How to Identify and Treat Lice on Horses

horse head looking out of stable

 Sasha Bell/Getty Images

Lice are ectoparasites that live on the skin and in the fur of animals that are typically over-crowded and/or stressed and seen in animals living in unsanitary conditions. There are two types of lice and the distinction is how they feed. One type feeds through biting and chewing on hair and dead skin and the other feeds through sucking the blood of the host animal.

What Are Lice?

Lice are tiny parasitic insects that live in the hair coat of horses or other mammals. Lice are species-specific, meaning that bird lice generally won't live on people or dogs, horse lice don't typically infect people. You're not likely to get lice from your horse or pass them on to your cat. Lice infestations can be but are not necessarily an indication of poor care and/or poor nutrition. They can be common in stables like racing stables, where close quarters and shared equipment make the spread of lice easy. 

Lice are flat-bodied insects. When they are fully grown, they are only 2 to 4 millimeters in length. In horses, they tend to breed in the thick coats that the horse will grow during the winter months. They can live in all over the horse's body, including the mane, tail, and coat.

The two species of lice that impact horses are Haematopinus asini (H. asini), the horse sucking type, and Damalinia equi (D. equi), the horse biting type. Both types of lice are seen around the world. The lice are transferred from horse to horse by direct contact or through shared brushes, blankets, and equipment.

Drawing of a male and female horse louse.
G. F. Ferris/Pacific Coast Entomological Society, 1951

Signs of Lice on Horses

  • Itching
  • Irritated skin
  • Visible raw patches on the skin
  • Rough hair coat
  • Lethargy

The horse will be intensely itchy, especially around the base of the tail, mane, and head, although the lice may be all over the horse. As the horse tries to relieve the itching by rubbing itself on fences, trees, or stall walls, it can rub raw patches into its skin. It's possible for a horse to be so uncomfortable that it will appear listless or colicky.

Sometimes, one or two horses within a herd will be more infested than the others. The others may or may not have lice, but the individuals that the lice seem to like will be more affected. A horse that is very badly infested with lice will become very run down. If the horse is infested with the sucking louse, blood loss may be severe enough to cause anemia. Winter and early spring are when lice are most evident, as the horse has a long hair coat for the lice to live in. Additionally, lice prefer dark and avoid bright sunshine.


  • Physical contact with another lice-infected animal
  • Using equipment or tools that are lice-infected

Depending on the type of lice, the parasites will either suck the horse's blood or feed off of dead skin cells. The lice lay eggs called nits in the horse's hair coat and mane. These nits will hatch into nymphs that mature into egg-laying adults. Both nymphs and adults will cause the itching associated with lice.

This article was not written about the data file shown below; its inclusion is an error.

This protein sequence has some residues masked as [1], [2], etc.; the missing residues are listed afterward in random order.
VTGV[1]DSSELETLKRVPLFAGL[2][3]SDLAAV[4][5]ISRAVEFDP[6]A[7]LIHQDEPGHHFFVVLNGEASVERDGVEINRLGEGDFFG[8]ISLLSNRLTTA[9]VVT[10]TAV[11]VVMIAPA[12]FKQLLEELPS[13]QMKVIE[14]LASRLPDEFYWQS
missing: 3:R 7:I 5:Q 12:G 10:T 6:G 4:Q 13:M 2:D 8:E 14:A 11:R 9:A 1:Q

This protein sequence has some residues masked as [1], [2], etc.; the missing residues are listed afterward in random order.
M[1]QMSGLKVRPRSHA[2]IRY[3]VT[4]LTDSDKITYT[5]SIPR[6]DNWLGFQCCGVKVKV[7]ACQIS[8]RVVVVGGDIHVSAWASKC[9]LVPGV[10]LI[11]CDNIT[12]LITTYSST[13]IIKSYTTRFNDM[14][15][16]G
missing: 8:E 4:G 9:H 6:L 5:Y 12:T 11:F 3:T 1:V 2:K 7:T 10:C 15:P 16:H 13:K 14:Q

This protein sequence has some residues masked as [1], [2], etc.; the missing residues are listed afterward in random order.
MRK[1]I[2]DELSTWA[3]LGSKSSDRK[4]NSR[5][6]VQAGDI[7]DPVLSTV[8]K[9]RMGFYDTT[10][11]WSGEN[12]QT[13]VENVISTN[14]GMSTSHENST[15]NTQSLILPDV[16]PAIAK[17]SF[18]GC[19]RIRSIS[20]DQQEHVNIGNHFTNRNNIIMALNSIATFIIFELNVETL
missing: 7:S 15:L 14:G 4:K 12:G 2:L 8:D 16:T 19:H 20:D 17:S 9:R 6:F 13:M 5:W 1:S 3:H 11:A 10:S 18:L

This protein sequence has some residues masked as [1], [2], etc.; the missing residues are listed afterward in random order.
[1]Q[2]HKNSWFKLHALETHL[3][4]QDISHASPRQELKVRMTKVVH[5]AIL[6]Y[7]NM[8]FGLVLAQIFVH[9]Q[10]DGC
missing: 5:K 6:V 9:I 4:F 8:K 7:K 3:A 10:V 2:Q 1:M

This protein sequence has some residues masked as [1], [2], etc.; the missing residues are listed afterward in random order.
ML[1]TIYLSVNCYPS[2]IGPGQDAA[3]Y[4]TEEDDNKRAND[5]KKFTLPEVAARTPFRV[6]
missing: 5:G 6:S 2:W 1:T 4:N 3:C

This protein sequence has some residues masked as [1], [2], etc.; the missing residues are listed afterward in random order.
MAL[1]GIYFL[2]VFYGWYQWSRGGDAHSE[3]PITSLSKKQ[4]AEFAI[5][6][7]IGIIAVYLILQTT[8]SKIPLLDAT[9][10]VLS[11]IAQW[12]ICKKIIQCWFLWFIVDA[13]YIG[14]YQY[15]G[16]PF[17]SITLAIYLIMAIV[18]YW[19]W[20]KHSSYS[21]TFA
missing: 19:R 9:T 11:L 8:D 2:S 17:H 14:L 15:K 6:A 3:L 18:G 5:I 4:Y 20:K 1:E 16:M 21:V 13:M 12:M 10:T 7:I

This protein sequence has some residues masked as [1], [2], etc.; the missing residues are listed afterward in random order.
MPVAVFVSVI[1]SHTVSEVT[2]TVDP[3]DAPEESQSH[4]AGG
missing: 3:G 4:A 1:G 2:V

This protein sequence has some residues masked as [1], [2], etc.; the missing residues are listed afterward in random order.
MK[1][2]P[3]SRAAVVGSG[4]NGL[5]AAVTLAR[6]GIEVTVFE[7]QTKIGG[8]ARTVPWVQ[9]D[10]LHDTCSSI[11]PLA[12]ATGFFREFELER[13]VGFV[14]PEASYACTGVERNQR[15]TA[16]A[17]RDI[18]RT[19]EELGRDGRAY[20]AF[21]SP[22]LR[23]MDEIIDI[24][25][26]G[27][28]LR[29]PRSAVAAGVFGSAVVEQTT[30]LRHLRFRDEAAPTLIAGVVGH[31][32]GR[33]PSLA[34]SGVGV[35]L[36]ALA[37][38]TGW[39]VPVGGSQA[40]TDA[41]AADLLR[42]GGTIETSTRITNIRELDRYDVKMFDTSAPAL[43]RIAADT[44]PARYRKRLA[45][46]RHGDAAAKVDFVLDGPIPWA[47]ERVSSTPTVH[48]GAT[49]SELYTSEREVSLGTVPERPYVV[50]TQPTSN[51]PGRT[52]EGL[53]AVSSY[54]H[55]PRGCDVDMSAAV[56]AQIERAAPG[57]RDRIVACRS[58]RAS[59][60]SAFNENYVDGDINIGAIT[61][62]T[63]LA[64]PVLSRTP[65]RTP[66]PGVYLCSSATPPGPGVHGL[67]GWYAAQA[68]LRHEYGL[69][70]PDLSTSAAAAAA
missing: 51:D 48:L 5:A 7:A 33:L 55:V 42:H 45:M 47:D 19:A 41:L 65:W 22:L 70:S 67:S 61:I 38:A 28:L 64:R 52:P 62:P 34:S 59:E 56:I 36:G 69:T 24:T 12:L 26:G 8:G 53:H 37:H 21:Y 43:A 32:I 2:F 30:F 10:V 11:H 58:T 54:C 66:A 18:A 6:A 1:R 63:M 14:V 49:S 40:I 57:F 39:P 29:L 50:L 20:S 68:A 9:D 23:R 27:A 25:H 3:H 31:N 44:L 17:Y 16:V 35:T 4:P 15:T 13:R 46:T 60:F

Typically, horses that are underweight or in poorer condition are more susceptible to lice infestations. Horses in good health have a stronger immune system and can usually fight off an infestation unless they are housed in stressed or poor conditions.


The first step is to treat the horse itself with either a topical de-lousing powder or a veterinarian-administered louse medication. Common treatments are permethrin-based dust, shampoos, or rinses. Be cautious with applying treatment to any skin that may be irritated as that can cause further problems. When applying any medication powder, take care not to inhale it, and to wash up after you apply it. When using the powder, it's important to make sure the powder penetrates right down to the horse's skin. Wear gloves and a dust mask to avoid contact with the chemicals.

All equipment that could carry lice or nits must be washed as well. Blankets and washable equipment can be laundered and dried with high heat, or boiled.

Your veterinarian is your best resource for what to use when tackling lice problems.


If you bring a new horse home, it should be kept separate from other horses to see if there are any problems that might get passed on to the resident herd. In a busy barn, it's a good idea that each horse has its own brushes and equipment because shared grooming tools and blankets can spread many skin problems including lice, ringworm, and mange.

If you suspect your pet is sick, call your vet immediately. For health-related questions, always consult your veterinarian, as they have examined your pet, know the pet's health history, and can make the best recommendations for your pet.
Article Sources
The Spruce Pets uses only high-quality sources, including peer-reviewed studies, to support the facts within our articles. Read our editorial process to learn more about how we fact-check and keep our content accurate, reliable, and trustworthy.
  1. Lice Of HorsesVeterinary Manual

  2. Lice On HorsesOntario Ministry of Agriculture Food and Rural Affairs

  3. Controlling Lice In HorsesKentucky Equine Research

  4. Castilla-Castaño, Eloy et al. Control Of Lice Infestation In Horses Using A 10 Mg/Ml Deltamethrin Topical ApplicationIrish Veterinary Journal, vol 70, no. 1, 2017. Springer Science And Business Media LLC, doi:10.1186/s13620-017-0100-2

  5. Lice and Your Horse. Canberra Equine Hospital, 2020